What Influences our Approach?
At Cressington Manor, we strive to put children at the heart of everything we do. We are passionate about our work with children and families and see childhood and early childhood development as one of the most important times in a person’s life.
The changes which children go through in the first five years are immense, with research into child development showing that the first three years are the most sensitive time for brain development. Early childhood theorists offer an in-depth understanding of child development which allows us to fully appreciate the cognitive, emotional, physical, social, and educational growth that children go through from birth and into early adulthood.
At Cressington Manor, we have chosen our own curriculum style which is influenced by a number of key childcare theorists and pedagogy (approaches). Using our favourite approaches, we have taken the five recurring themes which we feel most closely reflect our practice in nursery: high quality interactions, the environment, play based activities with independent, hands-on learning, carefully organised routines and tuning in to children’s needs and interests and stages of development.
We follow parts from Froebel, Montessori, Steiner / Waldorf, and Reggio Emilia and use these five themes to create our own unique approach as we know how important they are to provide high quality learning experiences for all our children.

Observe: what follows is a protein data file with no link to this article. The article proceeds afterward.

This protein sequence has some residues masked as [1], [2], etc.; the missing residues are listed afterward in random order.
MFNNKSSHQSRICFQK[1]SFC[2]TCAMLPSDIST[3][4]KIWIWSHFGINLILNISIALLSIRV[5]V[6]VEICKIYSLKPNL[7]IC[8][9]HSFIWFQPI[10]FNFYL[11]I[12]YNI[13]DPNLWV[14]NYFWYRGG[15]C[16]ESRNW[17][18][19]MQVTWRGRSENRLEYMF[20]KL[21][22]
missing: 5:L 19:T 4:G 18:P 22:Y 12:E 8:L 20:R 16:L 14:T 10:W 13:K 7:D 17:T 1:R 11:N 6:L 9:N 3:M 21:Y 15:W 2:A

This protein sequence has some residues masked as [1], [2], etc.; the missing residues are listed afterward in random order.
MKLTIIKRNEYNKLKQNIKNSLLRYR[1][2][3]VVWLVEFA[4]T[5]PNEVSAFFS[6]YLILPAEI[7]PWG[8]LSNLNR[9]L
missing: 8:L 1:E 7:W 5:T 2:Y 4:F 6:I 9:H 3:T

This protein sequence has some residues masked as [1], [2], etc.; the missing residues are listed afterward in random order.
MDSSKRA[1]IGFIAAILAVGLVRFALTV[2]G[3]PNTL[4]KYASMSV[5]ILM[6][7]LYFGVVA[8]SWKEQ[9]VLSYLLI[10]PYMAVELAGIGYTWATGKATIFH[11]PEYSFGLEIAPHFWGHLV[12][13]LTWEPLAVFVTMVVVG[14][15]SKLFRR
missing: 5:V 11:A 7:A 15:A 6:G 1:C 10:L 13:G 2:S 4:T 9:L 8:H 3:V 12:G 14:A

What we want our children to learn.
At Cressington Manor Nursery, we pride ourselves on providing inspiring and exciting learning opportunities through our curriculum. With a strong focus on developing children’s language, communication and vocabulary, our exciting curriculum centres around stories, songs and lots of fun games. We aim to develop a real love of reading through our language-rich curriculum, which is carefully structured and sequenced so that it is progressive and developmental for all our children. We follow a topic-based approach which also has the flexibility to allow our creative practitioners to plan in response to the needs and interests of each child, as we know that young children learn most effectively when they are deeply engaged and motivated through quality play experiences. Our play-based curriculum model carefully follows children’s stages of development and the different ways and paces at which young children learn. Using a ‘Book as a Hook’ into learning each week curriculum offers endless opportunities for children to practice and refine their language and communication skills, to be introduced to new vocabulary, and to develop a real love of reading, all of which are so important for developing strong, confident learners and for preparing children well for their next stages of learning.